A Colorless Life

Haruki Murakami has done it once again with Colorless Tsukuru Tazaki and his Years of Pilgrimage. The title is a mouthful, but it was a mystical story nonetheless. While it’s just topping the charts in America, it was published in April 2013. In Japanese. I waited the grueling 17 months until it was translated and published in America. In preparation, I read reviews praising the story I couldn’t read (unless I could teach myself Japanese in the 17 months it took to translate).

So I preordered a copy months ago and devoured it the moment it arrived in the mail.

murakami-usIn high school, Tsukuru Tazaki had a a tight group of friends. A group of 5 people: three boys and two girls. But when he left for college, his friends kicked him out of the group. No explanation. No reason. And suddenly he was alone.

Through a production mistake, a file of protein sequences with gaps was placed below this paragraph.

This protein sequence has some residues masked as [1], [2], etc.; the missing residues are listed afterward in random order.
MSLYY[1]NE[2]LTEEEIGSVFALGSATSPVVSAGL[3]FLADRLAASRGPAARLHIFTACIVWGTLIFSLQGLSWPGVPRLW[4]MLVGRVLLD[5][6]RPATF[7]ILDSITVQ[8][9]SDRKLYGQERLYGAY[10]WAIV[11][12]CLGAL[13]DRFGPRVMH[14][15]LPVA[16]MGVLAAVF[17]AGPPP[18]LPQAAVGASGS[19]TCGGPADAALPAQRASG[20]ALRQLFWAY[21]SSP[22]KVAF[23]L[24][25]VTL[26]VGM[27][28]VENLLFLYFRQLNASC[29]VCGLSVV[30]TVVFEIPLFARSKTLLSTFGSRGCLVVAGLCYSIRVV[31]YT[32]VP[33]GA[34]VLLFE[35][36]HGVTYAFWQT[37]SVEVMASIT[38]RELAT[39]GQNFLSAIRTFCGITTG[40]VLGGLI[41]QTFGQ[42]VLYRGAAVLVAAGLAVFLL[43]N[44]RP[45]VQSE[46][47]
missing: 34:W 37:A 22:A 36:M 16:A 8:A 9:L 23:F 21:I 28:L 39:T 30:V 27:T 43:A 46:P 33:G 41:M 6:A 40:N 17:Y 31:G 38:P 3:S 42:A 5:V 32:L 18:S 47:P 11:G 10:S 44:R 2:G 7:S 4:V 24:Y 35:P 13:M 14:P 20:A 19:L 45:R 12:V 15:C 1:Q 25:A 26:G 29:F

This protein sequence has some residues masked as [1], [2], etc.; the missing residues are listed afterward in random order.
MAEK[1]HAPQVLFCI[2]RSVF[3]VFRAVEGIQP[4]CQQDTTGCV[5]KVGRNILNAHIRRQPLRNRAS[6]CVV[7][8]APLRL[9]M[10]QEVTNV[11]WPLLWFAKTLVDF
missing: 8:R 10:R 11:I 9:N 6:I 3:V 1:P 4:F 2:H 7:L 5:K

Sixteen years later, Tsukuru is still dealing with that loss.

While this story isn’t filled with Murakami’s typical magical realism, the book presents a lot of important questions. Tsukuru feels colorless, an empty vessel. And he lost something else when his friends rejected him.

By rediscovering his past, will Tsukuru fill himself? Murakami questions the meaning of life. We grow old, get a full time job. And then what?

I’m at the time in my life when I’m transitioning into adulthood. I have my first full-time job, 8 hours a day Monday thru Friday. And it feels anticlimactic. I come into work, put everything into what I’m doing, go home, sleep, and start over the next day.

Tsukuru struggles to find meaning in his life, and I struggle alongside him.

I went along with Tsukuru on his journey of self discovery, not sure what to expect. I don’t know how he changed from beginning to end. I don’t know how I changed after reading his story. But I did sit back for a moment, breathe a sigh of relief, and knew there was color on the horizon.

(Maybe now it’s time to finally finish reading 1Q84…)

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